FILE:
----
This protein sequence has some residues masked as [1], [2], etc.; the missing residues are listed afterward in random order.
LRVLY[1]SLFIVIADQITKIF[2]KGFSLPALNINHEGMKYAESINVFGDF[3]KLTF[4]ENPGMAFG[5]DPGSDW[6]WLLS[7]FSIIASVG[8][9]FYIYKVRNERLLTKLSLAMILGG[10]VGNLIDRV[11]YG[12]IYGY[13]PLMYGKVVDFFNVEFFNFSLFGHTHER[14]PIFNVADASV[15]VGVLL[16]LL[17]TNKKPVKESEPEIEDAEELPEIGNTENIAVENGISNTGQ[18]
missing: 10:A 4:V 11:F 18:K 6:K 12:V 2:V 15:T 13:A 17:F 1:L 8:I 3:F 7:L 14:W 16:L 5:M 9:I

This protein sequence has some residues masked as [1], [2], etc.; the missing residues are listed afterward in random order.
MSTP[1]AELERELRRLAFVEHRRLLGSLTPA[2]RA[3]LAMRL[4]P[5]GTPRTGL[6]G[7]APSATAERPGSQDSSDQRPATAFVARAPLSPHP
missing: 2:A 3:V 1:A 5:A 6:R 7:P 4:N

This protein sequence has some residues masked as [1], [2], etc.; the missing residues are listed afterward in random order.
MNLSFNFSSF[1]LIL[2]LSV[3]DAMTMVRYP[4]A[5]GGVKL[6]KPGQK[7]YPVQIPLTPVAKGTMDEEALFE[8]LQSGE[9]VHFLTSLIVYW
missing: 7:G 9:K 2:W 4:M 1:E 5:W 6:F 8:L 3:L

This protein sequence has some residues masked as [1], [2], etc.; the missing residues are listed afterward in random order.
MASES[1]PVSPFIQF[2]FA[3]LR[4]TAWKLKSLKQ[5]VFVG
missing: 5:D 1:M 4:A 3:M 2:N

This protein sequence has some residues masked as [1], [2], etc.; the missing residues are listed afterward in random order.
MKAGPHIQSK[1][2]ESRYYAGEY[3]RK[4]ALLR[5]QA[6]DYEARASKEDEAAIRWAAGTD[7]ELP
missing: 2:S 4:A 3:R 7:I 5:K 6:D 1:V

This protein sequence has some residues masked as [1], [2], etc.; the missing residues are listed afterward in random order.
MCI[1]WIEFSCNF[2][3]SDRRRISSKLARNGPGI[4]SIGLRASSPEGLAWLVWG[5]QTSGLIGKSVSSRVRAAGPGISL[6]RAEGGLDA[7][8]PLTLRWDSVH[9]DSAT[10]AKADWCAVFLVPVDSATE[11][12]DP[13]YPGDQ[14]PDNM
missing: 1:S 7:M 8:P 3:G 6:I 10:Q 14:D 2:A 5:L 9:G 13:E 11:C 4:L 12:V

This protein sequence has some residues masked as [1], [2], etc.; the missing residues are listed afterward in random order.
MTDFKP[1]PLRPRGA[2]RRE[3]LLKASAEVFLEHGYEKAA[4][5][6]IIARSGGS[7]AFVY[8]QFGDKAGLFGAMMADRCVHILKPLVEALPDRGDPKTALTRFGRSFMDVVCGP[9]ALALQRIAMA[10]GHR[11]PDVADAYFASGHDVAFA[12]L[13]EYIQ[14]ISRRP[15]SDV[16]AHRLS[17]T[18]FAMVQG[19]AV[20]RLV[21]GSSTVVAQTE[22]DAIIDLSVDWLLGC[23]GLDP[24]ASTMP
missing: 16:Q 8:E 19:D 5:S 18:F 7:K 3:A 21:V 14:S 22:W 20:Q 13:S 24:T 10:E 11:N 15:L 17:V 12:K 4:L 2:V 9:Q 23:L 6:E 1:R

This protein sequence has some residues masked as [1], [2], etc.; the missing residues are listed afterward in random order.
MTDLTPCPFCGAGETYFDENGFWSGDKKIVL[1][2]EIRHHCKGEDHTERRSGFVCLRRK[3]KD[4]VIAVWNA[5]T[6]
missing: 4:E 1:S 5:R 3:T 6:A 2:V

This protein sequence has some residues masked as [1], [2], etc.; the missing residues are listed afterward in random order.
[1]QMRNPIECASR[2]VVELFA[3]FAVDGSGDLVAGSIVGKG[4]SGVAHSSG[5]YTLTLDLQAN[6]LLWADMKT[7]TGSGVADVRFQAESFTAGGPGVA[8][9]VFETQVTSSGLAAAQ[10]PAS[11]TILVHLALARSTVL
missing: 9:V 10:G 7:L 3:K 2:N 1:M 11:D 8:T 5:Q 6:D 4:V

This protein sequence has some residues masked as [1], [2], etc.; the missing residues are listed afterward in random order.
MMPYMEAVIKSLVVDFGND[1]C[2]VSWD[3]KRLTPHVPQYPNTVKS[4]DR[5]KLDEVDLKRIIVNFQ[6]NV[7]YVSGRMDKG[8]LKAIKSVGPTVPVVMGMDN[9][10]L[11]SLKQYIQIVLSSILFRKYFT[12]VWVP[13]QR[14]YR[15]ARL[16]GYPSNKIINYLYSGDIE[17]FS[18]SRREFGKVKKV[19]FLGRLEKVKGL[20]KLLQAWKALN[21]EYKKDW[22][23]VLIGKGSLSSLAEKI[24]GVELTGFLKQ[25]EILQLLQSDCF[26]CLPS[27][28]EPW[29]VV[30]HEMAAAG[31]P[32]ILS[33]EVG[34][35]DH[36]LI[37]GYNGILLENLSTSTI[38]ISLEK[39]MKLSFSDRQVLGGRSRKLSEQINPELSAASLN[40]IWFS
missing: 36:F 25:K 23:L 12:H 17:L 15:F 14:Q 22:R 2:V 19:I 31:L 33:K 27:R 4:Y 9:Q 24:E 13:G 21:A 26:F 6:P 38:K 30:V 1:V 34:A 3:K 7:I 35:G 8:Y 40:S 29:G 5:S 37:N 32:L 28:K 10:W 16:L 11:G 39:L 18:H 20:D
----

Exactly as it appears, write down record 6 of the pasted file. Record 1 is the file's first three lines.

This protein sequence has some residues masked as [1], [2], etc.; the missing residues are listed afterward in random order.
MCI[1]WIEFSCNF[2][3]SDRRRISSKLARNGPGI[4]SIGLRASSPEGLAWLVWG[5]QTSGLIGKSVSSRVRAAGPGISL[6]RAEGGLDA[7][8]PLTLRWDSVH[9]DSAT[10]AKADWCAVFLVPVDSATE[11][12]DP[13]YPGDQ[14]PDNM
missing: 1:S 7:M 8:P 3:G 6:I 10:Q 14:D 2:A 5:L 9:G 13:E 11:C 4:L 12:V